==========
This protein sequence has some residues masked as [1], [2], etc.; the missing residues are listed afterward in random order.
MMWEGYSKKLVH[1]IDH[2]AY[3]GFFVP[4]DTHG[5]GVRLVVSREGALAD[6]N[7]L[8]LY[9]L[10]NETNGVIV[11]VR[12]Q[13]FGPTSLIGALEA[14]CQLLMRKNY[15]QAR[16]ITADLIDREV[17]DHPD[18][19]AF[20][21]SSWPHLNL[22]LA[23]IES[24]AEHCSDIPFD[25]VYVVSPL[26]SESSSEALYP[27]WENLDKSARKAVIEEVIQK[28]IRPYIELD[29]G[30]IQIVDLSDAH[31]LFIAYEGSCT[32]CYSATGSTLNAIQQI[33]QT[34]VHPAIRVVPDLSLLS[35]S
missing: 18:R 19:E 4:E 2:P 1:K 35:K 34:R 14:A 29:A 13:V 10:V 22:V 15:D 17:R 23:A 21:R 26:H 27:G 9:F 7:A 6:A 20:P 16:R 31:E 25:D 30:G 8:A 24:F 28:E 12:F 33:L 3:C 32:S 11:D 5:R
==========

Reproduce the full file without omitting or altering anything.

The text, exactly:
This protein sequence has some residues masked as [1], [2], etc.; the missing residues are listed afterward in random order.
MMWEGYSKKLVH[1]IDH[2]AY[3]GFFVP[4]DTHG[5]GVRLVVSREGALAD[6]N[7]L[8]LY[9]L[10]NETNGVIV[11]VR[12]Q[13]FGPTSLIGALEA[14]CQLLMRKNY[15]QAR[16]ITADLIDREV[17]DHPD[18][19]AF[20][21]SSWPHLNL[22]LA[23]IES[24]AEHCSDIPFD[25]VYVVSPL[26]SESSSEALYP[27]WENLDKSARKAVIEEVIQK[28]IRPYIELD[29]G[30]IQIVDLSDAH[31]LFIAYEGSCT[32]CYSATGSTLNAIQQI[33]QT[34]VHPAIRVVPDLSLLS[35]S
missing: 18:R 19:E 4:E 2:P 1:K 35:K 34:R 14:A 29:A 13:V 10:V 22:V 15:D 17:R 23:A 21:R 26:H 27:G 9:F 7:A 6:A 20:P 16:R 31:E 25:D 30:G 8:A 24:F 28:E 12:F 33:L 3:C 32:S 11:D 5:R